But to create genomic predictions we need large populations, e.g. 1000s of animals, with phenotypes (trait measurements) and genotypes. BRD can be difficult to measure and quantify; the data can be noisy. Part of the focus of the project was a very careful definition of a sick animal. Temperature, cough, nasal drainage, eye scores, and ear scores were used to define whether or not an animal was sick. Each morning a researcher would walk down a row of calf hutches to find a sick animal and would take a blood sample. The researcher would then find a calf in an adjacent hutch who was not sick. A similar approach was done in beef cattle feed lots. In California, over 200,000 calves were screened to obtain 1,003 cases (sick) and 1,003 controls (healthy) diary calves. In the dairy cattle, genetics explained 21% of the variation in BDR susceptibility. In the beef cattle, genetics explained 18% of the variation in BRD susceptibility. Curt VanTassel is working on incorporating BRD susceptibility into the dairy economic index ($NetMerit). A SNP chip with 220,000 variants has been developed to test variants that are functional. These variants affect the amount or sequence of a protein. It is hoped that these functional variants within genes will be more predictive of the genetic differences in BRD resistenance. In order to produce genomic-enhanced EPDs, we will need to collect phenotypic data on which animals get sick, and which do not. The logical place to do this is beef feedlots, as they record which animals gets sick. We need to figure out how to make this a win-win situation for feed lots, breed associations, and breeders. Disease predictions are not necessarily low hanging fruit. But, if genetic and genomic predictions are successful, they will have a significant economic impact.

More information about the Bovine Respiratory Disease Coordinated Agriculture Project (BRD CAP) can be found at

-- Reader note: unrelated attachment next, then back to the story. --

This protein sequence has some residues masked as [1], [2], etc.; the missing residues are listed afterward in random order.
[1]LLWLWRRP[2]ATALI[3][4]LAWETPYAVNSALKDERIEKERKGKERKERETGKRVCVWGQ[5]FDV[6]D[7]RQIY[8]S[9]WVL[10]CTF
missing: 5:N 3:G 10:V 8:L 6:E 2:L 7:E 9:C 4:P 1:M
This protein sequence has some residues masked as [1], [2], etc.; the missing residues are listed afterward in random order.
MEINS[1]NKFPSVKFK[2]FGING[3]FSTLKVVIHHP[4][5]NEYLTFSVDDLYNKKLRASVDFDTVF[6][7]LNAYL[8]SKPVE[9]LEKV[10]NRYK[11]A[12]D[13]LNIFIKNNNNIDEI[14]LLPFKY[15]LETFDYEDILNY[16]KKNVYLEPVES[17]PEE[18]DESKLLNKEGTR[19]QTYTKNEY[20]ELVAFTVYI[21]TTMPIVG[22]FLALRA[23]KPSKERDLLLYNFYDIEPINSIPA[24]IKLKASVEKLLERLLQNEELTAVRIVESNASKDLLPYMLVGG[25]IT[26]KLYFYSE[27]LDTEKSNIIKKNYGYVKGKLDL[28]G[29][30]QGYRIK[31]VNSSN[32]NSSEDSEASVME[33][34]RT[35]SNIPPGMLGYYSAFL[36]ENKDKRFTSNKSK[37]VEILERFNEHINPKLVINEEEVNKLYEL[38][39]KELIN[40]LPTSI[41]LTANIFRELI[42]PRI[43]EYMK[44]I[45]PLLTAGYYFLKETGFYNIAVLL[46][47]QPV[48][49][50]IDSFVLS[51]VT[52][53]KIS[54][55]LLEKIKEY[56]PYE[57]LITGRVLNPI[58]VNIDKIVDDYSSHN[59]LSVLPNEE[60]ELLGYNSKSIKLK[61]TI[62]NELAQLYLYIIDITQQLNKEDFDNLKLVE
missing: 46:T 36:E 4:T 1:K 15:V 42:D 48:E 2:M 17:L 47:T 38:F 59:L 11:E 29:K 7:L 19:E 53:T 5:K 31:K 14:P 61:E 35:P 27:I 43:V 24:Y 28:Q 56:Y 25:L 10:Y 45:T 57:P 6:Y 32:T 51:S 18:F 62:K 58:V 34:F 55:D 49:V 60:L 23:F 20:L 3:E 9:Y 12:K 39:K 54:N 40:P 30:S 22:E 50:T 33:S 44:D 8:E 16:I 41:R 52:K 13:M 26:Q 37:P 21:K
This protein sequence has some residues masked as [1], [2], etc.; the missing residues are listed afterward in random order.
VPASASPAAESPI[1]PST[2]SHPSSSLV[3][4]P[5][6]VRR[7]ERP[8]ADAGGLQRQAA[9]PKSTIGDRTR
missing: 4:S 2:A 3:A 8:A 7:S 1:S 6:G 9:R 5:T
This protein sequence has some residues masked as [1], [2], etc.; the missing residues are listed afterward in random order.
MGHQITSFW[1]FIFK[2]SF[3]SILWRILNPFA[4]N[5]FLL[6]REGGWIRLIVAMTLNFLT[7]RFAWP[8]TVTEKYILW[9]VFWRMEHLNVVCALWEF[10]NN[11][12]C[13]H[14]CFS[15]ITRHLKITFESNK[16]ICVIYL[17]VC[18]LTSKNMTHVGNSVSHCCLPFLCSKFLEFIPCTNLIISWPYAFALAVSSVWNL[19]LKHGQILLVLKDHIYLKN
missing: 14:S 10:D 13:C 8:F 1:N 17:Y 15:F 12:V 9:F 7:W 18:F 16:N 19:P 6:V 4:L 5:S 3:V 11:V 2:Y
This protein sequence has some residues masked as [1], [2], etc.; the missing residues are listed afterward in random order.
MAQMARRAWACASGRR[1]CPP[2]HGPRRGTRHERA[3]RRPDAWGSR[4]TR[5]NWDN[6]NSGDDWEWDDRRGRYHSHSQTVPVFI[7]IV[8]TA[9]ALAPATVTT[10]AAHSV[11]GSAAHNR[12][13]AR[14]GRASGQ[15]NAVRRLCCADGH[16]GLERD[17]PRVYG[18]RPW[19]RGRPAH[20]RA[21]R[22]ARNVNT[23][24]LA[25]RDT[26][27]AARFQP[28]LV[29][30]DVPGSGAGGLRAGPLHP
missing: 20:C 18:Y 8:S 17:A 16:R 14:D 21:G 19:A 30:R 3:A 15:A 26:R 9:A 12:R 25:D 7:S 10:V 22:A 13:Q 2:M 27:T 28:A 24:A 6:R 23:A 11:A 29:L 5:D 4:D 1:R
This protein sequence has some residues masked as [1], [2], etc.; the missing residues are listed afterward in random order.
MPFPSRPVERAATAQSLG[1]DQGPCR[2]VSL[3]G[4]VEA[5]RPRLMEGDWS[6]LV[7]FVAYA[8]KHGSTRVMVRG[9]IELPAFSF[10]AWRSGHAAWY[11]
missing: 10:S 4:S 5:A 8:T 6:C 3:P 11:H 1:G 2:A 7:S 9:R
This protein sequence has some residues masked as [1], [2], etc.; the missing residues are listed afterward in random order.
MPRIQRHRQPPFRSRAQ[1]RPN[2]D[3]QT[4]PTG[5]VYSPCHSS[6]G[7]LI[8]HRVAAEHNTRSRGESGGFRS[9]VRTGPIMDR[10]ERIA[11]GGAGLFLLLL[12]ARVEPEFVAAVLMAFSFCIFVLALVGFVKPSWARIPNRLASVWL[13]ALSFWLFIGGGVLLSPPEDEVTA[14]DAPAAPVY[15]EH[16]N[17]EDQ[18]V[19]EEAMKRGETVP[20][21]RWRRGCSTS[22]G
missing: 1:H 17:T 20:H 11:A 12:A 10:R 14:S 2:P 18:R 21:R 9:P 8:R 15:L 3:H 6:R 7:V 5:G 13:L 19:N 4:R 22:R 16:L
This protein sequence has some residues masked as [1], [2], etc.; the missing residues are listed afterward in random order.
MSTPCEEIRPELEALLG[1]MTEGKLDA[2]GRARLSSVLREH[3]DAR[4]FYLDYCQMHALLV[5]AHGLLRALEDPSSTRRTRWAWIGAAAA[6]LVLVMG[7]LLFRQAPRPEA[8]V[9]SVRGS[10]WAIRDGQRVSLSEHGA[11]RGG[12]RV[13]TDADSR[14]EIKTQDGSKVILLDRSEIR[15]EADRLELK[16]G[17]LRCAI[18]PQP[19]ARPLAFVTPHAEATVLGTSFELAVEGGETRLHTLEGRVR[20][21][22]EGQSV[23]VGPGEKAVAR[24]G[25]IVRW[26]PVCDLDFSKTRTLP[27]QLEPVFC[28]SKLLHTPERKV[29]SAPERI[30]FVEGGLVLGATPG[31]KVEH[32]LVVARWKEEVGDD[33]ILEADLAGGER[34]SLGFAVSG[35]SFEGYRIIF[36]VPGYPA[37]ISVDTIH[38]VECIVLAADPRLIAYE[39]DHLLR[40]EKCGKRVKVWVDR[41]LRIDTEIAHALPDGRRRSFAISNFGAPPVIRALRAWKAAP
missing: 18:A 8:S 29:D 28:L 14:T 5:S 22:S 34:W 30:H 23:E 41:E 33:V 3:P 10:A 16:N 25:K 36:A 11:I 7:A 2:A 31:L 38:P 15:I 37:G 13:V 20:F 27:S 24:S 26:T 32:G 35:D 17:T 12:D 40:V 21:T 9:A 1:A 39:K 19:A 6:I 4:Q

For a video of this talk see the conference website:

Wednesday, October 28, 2015

Selecting for More Fertile Females

DNA Technology: Where we've been, where we are, and where we're headed
Conference sponsored by the Beef Feed Efficiency grant,

Meat Animal Research Center, Clay Center, NE

Jared E. Decker
University of Missouri


It has frequently been stated that reproductive traits have low heritabilities, meaning little of the variation in reproductive traits is due to genetic differences. Due to this catchphrase, producers may not emphasize reproductive traits in their breeding decisions. Further, cows and heifers may sometimes receive a “Get Out of Jail, Free” card when their reproductive performance is lacking.
Let us reconsider the amount of variation in reproductive traits due to genetics. First consider the Heifer Pregnancy EPD reported by the American Angus Association. They report a heritability of 14% for Heifer Pregnancy ( ). At first, this may seem like a very small percentage. But, to put it in further perspective, we can compare it to other traits that receive more attention. Weaning weight, the most consistently selected trait in Angus cattle from 1955 to 2007 (Decker et al., 2012), only has a heritability of 20%. The American Hereford Association reports a heritability of 27% for their Heifer Calving Rate EPD. Thus, there is sufficient genetic variation present to make sustained genetic progress for reproductive traits. Due to the economic importance of reproductive traits, beef farmers and ranchers should consider putting more emphasis on reproduction when making selection decisions. Below, some of the tools available to accomplish this are discussed.

Breed Association EPDs